Assistant Professor, HKIHSS, China Studies, Faculty of Arts, HKU | profile link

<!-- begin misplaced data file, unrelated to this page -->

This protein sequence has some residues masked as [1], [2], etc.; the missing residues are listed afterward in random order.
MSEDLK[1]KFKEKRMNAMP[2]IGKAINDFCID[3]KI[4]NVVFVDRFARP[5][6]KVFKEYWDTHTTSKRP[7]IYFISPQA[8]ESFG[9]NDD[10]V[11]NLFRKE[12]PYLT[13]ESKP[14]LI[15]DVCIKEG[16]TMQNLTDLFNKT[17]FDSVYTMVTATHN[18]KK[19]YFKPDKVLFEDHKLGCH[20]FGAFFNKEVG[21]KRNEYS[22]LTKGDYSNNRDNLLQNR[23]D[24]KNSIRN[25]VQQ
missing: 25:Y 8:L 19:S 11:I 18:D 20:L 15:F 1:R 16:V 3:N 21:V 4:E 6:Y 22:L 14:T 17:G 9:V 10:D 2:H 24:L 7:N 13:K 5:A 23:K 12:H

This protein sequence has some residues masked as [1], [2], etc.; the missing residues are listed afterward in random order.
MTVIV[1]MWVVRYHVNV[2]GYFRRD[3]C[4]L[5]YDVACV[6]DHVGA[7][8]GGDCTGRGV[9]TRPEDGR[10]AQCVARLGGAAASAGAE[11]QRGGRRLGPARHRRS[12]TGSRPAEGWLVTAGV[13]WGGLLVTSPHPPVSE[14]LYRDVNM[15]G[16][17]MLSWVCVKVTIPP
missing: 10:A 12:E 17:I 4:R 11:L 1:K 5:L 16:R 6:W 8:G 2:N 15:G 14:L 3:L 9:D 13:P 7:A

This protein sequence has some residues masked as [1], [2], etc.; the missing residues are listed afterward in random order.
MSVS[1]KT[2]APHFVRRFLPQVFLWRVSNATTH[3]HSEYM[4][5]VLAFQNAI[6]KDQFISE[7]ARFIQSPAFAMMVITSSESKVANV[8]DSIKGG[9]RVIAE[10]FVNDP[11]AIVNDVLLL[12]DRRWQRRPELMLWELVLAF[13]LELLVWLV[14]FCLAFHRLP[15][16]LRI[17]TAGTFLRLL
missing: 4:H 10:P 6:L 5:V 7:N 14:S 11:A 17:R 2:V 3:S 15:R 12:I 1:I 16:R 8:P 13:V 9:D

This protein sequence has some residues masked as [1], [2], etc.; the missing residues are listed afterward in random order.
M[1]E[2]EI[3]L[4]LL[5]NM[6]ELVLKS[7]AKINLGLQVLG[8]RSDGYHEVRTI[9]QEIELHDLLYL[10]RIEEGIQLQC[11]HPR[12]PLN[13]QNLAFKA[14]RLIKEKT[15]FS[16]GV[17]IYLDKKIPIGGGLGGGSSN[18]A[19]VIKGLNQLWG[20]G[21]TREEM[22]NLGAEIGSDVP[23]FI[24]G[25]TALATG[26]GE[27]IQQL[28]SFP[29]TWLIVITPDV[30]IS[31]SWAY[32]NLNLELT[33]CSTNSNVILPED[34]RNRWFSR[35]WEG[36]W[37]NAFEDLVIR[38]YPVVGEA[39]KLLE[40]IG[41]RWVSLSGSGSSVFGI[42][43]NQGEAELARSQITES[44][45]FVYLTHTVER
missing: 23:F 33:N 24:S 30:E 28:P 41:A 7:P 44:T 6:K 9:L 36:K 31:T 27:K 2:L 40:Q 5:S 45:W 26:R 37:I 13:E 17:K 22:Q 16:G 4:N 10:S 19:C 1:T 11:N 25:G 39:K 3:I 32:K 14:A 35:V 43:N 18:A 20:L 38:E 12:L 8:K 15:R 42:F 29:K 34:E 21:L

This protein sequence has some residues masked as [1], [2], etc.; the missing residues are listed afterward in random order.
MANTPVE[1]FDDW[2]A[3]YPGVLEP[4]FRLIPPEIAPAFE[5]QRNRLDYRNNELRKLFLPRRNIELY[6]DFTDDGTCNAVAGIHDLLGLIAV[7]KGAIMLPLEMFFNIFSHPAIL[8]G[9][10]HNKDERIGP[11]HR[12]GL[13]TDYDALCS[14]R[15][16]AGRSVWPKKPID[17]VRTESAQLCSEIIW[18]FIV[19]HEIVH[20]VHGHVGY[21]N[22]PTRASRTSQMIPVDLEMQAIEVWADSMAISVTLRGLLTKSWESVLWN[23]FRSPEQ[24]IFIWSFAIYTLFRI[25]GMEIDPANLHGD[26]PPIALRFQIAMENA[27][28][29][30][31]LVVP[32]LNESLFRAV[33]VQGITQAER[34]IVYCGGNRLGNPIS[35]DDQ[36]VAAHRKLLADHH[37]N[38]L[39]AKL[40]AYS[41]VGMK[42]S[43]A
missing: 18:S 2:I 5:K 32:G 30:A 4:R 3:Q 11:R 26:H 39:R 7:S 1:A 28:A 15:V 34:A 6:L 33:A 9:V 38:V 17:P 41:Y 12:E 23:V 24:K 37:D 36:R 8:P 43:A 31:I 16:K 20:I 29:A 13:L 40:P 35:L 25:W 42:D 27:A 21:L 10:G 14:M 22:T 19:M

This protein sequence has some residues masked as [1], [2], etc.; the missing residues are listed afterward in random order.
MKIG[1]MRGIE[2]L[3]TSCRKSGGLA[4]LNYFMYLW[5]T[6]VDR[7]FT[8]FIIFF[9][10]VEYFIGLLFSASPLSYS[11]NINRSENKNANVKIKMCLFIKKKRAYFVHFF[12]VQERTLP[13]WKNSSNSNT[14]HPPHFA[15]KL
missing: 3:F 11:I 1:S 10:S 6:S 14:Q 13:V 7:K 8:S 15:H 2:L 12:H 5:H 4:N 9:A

I am a historian of China jointly at the Hong Kong Institute for the Humanities and Social Sciences (HKIHSS) and School of Modern Languages and Cultures (China Studies), The University of Hong Kong. Born and grew up in Chongqing, a mega city on upper Yangtse River of southwest China, I received trainings in history in three cities of three different countries: Beijing, China (B.A. and M.A. at Peking University); Ann Arbor, USA (Ph.D. at The University of Michigan); and Paris, France (Chateaubriand Scholar at the École des Hautes Études en Sciences Sociales). My research interests center on the social and religious history of late imperial and modern China in a global context, with a particular emphasis on the history of Christianity, religion and local society, women and gender, and cross-cultural studies between China and the West. My first book, God’s Little Daughters: Catholic Women in Nineteenth-Century Manchuria (The University of Washington Press, 2015), examines how the French Catholic missions disseminated the Christian message in northeast China, and how the Chinese coverts, especially women, interpreted and transformed the Catholic faith to articulate an awareness of self. I am currently finishing my second book on a multi-generational Chinese Catholic village. Relying on both French and Chinese sources, especially a fascinating personal archive of a French Catholic missionary who has lived in the village for twenty-seven years, my new book seeks to illuminate a set of issues on religious immigrants, place making and local society, identity construction, and everyday survival in a chaotic age. In recent years, I expanded my research scope to include southwest China. In my current project “Negotiating spiritual and urban space in Jiangbeicheng: local History, religion and the making of modern China”, I am examining the intricate relationship between religion and urban space by focusing on the local history and changing religious landscape of Jiangbeicheng, a river town of Chongqing, during different historical periods to the present. The changing cityscape of Jiangbeicheng provides a concrete means of understanding the role of religious competition in the historical process of building urban China. It offers a micro-historical perspective of how local experience is shaped by and fits into changing political discourses on religion, society and urban development in modern China. My most recent project “Christianity on the Move: Routes and Religious Mobility in Late Imperial and Modern China from 1750s to 1950s” synthesizes my research experiences of case studies on different regions of China and attempts to articulate my theoretical reflection on religious circulation and rationalization of space in Chinese history. This project will be my contribution to the BRINFAITH project.